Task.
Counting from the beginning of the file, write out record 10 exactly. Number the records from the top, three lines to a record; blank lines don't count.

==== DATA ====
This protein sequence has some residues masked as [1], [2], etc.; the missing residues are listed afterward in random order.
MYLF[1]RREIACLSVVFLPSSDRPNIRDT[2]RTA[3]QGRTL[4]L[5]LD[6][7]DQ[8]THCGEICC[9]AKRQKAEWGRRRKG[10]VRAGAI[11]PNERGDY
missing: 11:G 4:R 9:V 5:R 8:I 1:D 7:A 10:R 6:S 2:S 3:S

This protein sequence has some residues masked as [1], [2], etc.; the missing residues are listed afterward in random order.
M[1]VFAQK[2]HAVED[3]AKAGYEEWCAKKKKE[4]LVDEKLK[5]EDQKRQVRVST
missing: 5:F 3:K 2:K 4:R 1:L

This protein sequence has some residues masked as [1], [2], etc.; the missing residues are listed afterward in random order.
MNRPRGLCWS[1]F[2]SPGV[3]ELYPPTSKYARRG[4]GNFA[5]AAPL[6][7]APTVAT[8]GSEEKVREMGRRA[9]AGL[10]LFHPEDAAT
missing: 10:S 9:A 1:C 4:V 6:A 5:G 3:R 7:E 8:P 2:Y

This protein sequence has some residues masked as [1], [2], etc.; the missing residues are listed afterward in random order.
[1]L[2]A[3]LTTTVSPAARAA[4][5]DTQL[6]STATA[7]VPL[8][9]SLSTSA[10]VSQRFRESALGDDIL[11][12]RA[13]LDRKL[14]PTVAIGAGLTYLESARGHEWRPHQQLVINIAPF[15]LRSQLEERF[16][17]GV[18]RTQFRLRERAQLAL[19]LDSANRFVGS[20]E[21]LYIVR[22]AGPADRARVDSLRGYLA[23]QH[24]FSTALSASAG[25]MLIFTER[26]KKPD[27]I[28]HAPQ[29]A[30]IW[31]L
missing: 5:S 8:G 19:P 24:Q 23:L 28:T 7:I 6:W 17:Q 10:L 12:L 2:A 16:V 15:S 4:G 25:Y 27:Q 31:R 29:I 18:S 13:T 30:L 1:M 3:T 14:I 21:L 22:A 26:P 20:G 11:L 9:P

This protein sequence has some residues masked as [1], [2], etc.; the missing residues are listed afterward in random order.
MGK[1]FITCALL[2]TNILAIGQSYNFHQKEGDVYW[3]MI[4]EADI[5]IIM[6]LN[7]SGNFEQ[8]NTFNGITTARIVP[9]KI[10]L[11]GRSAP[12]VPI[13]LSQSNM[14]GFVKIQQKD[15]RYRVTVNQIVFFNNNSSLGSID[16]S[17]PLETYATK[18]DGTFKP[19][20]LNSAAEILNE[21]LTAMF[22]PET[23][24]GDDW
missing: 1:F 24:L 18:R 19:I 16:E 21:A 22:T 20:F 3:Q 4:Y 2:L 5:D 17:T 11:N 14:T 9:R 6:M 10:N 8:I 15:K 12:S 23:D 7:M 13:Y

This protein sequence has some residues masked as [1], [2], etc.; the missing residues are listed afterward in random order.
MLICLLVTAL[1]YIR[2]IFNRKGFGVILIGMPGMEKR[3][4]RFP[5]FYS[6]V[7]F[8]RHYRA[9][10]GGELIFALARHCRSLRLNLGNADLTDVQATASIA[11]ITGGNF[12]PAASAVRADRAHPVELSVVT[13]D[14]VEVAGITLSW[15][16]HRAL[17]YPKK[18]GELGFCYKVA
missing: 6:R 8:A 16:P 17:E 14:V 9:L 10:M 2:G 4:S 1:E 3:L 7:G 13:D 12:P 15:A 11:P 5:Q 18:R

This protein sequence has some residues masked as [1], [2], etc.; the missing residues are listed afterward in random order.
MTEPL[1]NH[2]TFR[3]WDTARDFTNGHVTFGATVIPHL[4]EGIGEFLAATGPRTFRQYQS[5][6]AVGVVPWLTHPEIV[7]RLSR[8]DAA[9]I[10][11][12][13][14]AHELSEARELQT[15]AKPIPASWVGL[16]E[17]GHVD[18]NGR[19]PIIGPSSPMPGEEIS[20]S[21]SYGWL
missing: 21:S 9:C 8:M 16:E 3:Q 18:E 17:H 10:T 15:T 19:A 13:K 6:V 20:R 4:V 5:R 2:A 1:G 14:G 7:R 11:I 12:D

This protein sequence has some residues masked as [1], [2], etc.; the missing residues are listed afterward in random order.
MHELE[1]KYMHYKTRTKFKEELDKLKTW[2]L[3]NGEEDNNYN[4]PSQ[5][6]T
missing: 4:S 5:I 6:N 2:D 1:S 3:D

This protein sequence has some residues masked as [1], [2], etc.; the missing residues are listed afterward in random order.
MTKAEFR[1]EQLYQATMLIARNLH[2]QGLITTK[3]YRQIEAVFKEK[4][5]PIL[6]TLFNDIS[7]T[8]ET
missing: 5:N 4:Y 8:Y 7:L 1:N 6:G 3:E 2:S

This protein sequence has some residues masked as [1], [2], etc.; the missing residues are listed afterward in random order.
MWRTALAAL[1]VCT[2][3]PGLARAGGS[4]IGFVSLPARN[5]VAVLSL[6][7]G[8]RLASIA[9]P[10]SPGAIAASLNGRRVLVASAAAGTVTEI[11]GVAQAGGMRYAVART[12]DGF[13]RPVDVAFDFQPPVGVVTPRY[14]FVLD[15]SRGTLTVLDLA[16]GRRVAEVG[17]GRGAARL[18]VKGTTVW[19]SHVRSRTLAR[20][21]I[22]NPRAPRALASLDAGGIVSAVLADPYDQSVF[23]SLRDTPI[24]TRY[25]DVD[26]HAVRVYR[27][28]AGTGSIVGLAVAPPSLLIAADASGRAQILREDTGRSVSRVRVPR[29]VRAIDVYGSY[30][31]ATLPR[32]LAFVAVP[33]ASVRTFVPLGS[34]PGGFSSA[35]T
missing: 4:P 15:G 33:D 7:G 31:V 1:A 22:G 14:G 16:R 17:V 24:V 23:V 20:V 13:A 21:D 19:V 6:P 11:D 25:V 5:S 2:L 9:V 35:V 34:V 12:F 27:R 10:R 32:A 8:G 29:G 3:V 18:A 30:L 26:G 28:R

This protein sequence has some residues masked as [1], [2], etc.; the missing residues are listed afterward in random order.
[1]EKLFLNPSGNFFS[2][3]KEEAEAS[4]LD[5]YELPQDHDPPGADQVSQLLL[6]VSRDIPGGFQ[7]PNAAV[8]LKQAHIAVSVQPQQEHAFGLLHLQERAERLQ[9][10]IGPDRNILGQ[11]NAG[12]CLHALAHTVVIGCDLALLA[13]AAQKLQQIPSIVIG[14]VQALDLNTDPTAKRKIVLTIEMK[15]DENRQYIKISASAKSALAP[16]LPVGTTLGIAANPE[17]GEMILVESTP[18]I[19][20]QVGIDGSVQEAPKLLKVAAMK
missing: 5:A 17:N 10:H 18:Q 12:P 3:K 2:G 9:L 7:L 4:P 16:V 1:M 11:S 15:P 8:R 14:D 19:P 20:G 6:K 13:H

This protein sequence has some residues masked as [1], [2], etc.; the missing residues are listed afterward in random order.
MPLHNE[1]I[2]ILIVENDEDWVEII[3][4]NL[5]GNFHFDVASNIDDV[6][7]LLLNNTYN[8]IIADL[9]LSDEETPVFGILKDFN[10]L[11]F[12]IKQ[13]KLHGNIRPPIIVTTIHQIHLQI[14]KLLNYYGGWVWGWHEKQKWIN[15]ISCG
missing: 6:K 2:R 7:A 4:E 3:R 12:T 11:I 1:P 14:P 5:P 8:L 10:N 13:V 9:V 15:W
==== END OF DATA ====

This protein sequence has some residues masked as [1], [2], etc.; the missing residues are listed afterward in random order.
MWRTALAAL[1]VCT[2][3]PGLARAGGS[4]IGFVSLPARN[5]VAVLSL[6][7]G[8]RLASIA[9]P[10]SPGAIAASLNGRRVLVASAAAGTVTEI[11]GVAQAGGMRYAVART[12]DGF[13]RPVDVAFDFQPPVGVVTPRY[14]FVLD[15]SRGTLTVLDLA[16]GRRVAEVG[17]GRGAARL[18]VKGTTVW[19]SHVRSRTLAR[20][21]I[22]NPRAPRALASLDAGGIVSAVLADPYDQSVF[23]SLRDTPI[24]TRY[25]DVD[26]HAVRVYR[27][28]AGTGSIVGLAVAPPSLLIAADASGRAQILREDTGRSVSRVRVPR[29]VRAIDVYGSY[30][31]ATLPR[32]LAFVAVP[33]ASVRTFVPLGS[34]PGGFSSA[35]T
missing: 4:P 15:G 33:D 7:G 31:V 1:A 22:G 14:G 16:R 17:V 24:V 23:V 20:V 13:A 21:D 19:V 6:P 11:D 25:V 5:S 2:L 9:V 35:V 34:V 12:F 27:R 10:R 32:A 8:G 29:G 3:V 18:A 30:L 26:G 28:R